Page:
Armarium Pops Up in L.A. for Awards Season With Stylists Micaela Erlanger, Erin Walsh and Sonia Young
In partnership with Livia Firth’s Eco-Age, the luxury rental and styling business offers a more sustainable red carpet option.
For its fourth L.A. pop-up, New York-based online luxury fashion rental and styling business Armarium continues to build on its mission of making sustainable fashion more accessible during awards season. This year, the online platform has teamed up with Livia Firth's communications consultancy Eco-Age and the Green Carpet Challenge initiative — supported in the past by Meryl Streep, Emma Watson and Emily Blunt and designed to place more eco-friendly ensembles on the red carpet — for its newly opened Armarium Pop-Up shop on Melrose Avenue.
With new beauty services from Glamsquad and faux fur from House of Fluff, the pop-up is also brimming with accessories, shoes and gowns (in sizes 0 through 12) from a partnership with Browns (the famous London boutique) as well as labels Bottega Veneta, Leal Daccarett, Marni, Markarian, Ronald van der Kemp and Erdem.
During its inaugural awards season visit last year, Armarium offered sessions with its in-house styling team and Hollywood stylists including Cristina Ehrlich and Sophia Lopez. This year's event is headlined by returning players Erin Walsh (whose clientele includes Alison Brie and Thandie Newton), Micaela Erlanger (known for dressing Lupita Nyong’o and Constance Wu) and Sonia Young, tapped for her efforts in sustainability while dressing stars such as Paris Jackson and Chloe Bennet. Bookings have an hourly fee for an in-person session or a personalized digital lookbook for 10 percent of that rate.
“An avant garde fashion look that you’ll only wear once is so wasteful," Armarium CEO Trisha Gregory told The Hollywood Reporter. "You may be only wearing it because it fits an occasion, because you’re going to document it for social media or be photographed; but if you go into the purchase knowing that, I think rental is a much more sustainable option.That way you can focus on purchasing more investment options that you’ll wear again and again.“
Young agreed: “You don’t have to be a celebrity on the carpet to choose this life. We’re living in a very ‘woke’ age, as Millennials like to say. I think to choose this path [of sustainability] and be socially aware of it makes it really hard to look back. Being part of the sharing economy is the first step towards reducing consumption, not to mention that [Armarium has] amazing pricing. You can have really beautiful pieces versus going to Zara and picking up a dress that everyone is wearing.”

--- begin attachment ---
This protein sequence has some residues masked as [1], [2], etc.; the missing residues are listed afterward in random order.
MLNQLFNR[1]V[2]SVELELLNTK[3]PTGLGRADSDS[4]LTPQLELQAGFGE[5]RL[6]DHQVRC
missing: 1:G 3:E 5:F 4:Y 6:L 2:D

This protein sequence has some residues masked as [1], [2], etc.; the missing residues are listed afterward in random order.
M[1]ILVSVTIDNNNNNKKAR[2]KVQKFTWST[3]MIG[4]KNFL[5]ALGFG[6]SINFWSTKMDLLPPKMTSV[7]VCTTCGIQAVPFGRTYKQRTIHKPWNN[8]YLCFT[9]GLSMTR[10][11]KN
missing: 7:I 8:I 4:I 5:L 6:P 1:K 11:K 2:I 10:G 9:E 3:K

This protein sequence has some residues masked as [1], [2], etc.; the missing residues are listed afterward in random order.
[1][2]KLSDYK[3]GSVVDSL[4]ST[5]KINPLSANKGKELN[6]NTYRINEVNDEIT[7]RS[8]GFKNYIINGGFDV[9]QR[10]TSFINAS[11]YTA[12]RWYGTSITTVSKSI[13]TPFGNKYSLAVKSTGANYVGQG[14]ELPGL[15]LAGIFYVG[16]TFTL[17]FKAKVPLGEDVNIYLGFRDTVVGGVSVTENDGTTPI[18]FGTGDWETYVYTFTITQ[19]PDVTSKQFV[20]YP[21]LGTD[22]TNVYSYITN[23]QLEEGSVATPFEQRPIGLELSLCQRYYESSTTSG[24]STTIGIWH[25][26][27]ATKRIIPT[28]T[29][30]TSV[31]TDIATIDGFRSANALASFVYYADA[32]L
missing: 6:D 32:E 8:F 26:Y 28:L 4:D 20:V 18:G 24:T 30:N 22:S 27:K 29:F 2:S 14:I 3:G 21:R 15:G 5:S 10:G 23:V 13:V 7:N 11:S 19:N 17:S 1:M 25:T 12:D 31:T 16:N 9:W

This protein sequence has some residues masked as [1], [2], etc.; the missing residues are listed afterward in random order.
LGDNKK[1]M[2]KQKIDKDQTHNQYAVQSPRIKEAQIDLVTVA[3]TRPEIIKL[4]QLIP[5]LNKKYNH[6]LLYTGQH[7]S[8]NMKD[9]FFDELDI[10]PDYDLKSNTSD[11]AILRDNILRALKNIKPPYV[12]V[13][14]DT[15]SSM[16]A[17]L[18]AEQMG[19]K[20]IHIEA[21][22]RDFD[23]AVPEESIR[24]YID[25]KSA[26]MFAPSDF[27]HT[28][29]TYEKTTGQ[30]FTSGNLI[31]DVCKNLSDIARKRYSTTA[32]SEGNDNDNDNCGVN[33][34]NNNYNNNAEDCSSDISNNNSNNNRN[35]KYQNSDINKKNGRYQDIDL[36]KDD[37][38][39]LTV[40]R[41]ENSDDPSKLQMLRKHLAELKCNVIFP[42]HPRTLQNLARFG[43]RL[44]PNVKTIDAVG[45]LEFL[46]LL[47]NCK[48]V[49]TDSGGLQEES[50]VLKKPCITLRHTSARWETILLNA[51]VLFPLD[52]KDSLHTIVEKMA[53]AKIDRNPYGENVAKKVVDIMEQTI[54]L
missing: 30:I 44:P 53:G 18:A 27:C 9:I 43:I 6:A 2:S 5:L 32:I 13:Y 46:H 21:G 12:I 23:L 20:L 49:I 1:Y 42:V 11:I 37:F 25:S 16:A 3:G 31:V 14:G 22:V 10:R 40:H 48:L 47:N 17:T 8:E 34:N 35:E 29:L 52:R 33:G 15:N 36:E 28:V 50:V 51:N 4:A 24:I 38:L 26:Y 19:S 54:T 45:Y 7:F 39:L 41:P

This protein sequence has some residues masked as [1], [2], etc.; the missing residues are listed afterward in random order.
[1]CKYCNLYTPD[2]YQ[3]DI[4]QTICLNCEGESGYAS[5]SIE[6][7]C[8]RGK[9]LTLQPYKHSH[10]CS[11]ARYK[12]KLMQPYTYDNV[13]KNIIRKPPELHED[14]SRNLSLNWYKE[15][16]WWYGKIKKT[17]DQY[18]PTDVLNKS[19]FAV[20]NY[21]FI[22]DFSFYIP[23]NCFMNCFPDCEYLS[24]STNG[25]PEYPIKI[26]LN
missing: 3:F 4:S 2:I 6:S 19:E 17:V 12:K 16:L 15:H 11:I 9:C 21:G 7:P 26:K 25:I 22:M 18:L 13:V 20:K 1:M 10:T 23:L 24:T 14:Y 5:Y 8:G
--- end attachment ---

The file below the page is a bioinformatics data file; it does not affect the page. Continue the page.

When it comes to trends, Young forecasts a continuation of ruffles and pops of color on the red carpet, while Walsh added that the bigger trend is wrapped around a sense of purpose and escapism: “You can feel in the air that people are starting to make more fashion-conscious choices versus safe Hollywood choices; you see people trying to up the major fashion stakes versus it being just about movie star glam.”
"In times like this, grim in a variety of ways all over the political and economic spectrum, I think people want to see incredibly beautiful images that are inspiring," says Walsh. "Everyone who was at Valentino couture was crying. There’s a reason for that. I think people want to smile. They want to be inspired. I think you might see more grand over-the-top French drama at the Oscars--whether that’s grand capes and fuller silhouettes, you should expect more romance and high fashion in keeping with the very dramatic lines that were just shown at couture.”
On working with Armarium, Walsh said, “I just think it’s so easy and smart. Like all good ideas, when you hear them, you’re like, ‘I should have thought of that.’ It makes sense to have a library like this that’s curated in a rather fashionable way without being commercialized. It’s an extension of your closet without the investment. It’s curated so well you’re not going to risk getting a bad option.”
Armarium pop-up shop; 8406 Melrose Avenue in West Hollywood; open Monday through Saturday 10 a.m. to 6 p.m. through Feb. 25.